Arnold Schwarzenegger may not be the Hollywood star he was in the 1980s and 1990s, but his mark on the landscape of international culture is still palpable. Yet it is still interesting to note that while he has found lasting fame as various iconic bulky monsters (Conan, The Terminator, Dutch in Predator, John Matrix in Commando), one of his first starring roles was as himself in the 1977 bodybuilding documentary Pumping Iron.
Directed by Robert Fiore and George Butler (after a book of the same name penned by Bulter and Charles Gaines), Pumping Iron is based around the 1975 Mr Olympia competition, following the preparation and participation of a handful of entrants. Not that you would notice from this lean, no-frills DVD release (the Region 1 25th Anniversary Special Edition came with various behind the scenes and retrospective interviews), but some way into the production, the team found the documentary footage too dull, so decided to spice things up a little, adding in staged scenes and exaggerating the ‘characters’ in the film beyond any rational understanding of naturalism.
Take the film’s prologue, a short sequence depicting two contenders in the amateur Mr Universe contest. A great deal of time is dedicated to Mike Katz, a huge bulk of a man physically, but a putz inside; he is interviewed with his kids, who clamber on top of their father as he speaks of his promising American football career, cut short by injury. Ken Waller, his rival in the contest, is an outright bully whose first appearance is underscored by a tight, ominous jazz fusion vamp, and involves him planning to hide Katz’s t-shirt, in order to sabotage his concentration for the competition.
Less creepy, and more outright entertaining, is the main thrust of the film, which focuses on Arnold the Austrian Oak and Italian American contender, Lou Ferrigno. Ferrigno, while a good few inches taller and wider than Schwarzenegger, is reduced in the film to a fawning underdog – a bespectacled child in equal parts coddled and berated by his take-no-shit father (a real-life Scorsese character).
Arnie is simultaneously the star and villian of Pumping Iron. He gets most of the screen time, not to mention the longest interview segments, and is the epicentre of every scene he graces. In contrast to his rather dour, wooden acting appearances, he is quite charismatic in his bodybuilder persona – always smiling, always quipping. This makes even his moments of exaggerated arrogance come off less venomous, and more ridiculous. He casually admits to admiring dictators, boldly states how he missed his father’s funeral because he was too busy preparing for a competition, and hounds Ferrigno, topping it all by humiliating him in front of his parents over an initially genial breakfast (“He’s not even in shape yet! You didn’t get the timing right, a month from now would have been perfect for you… but then I get bigger, so it doesn’t matter!”).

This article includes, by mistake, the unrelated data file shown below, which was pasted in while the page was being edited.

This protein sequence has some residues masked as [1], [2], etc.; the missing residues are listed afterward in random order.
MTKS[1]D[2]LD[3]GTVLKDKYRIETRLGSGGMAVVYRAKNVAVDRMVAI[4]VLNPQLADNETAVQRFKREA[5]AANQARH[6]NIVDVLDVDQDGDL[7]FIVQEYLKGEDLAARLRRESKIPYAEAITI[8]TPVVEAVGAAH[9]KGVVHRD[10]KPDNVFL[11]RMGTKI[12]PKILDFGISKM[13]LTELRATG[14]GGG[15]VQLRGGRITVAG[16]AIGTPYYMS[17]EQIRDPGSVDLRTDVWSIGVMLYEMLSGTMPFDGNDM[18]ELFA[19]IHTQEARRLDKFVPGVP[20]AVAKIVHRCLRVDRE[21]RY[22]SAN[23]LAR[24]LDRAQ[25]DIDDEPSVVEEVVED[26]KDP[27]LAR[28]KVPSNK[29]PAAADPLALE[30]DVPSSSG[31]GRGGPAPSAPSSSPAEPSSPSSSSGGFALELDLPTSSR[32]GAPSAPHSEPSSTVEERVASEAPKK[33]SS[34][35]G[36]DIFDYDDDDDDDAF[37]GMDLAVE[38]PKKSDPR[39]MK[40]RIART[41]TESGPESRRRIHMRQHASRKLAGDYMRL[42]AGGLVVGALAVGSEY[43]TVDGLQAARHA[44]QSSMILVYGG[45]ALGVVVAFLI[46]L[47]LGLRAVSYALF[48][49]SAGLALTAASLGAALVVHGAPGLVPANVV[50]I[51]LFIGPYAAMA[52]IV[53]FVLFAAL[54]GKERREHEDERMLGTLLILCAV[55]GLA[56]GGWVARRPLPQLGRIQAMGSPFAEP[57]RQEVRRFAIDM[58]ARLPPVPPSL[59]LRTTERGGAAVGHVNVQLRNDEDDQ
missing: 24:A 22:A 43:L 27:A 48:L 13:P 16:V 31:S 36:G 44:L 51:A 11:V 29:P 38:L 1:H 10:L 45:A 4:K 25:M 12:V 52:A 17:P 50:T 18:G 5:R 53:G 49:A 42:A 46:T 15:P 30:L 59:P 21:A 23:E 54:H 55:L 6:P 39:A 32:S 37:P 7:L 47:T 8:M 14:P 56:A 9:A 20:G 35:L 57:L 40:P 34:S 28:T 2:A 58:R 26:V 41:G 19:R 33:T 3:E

The result is less penetrating, and more endlessly quotable and entertaining – more of a Spinal Tap than a Shoah. In retrospect, it is unsurprising that both of the film’s main stars pursued careers in acting, because Pumping Iron is a documentary in only the most liberal sense of the word. Its coverage of the actual Mr Olympia contest is light and heavily skewed. Its insight into bodybuilding as a career and lifestyle is better, but by no means definitive or really that informative, outside of the necessary transgression of the pain barrier inherent to improvement, and the bodybuilder’s strange ambition of increasing muscles not for reasons practical or athletic, but aesthetic. In this regard, Pumping Iron is fascinating in how it presages Hollywood’s Reagan-era obsession with the ‘perfect’ (read, toned and bulky) male form, exemplified by Arnie’s world-conquering pecks. Historical importance, thematic weight and ‘before-they-were-famous’ relevance aside, though, Pumping Iron is an unsubtle, manipulative, and fun sort of faux-doc.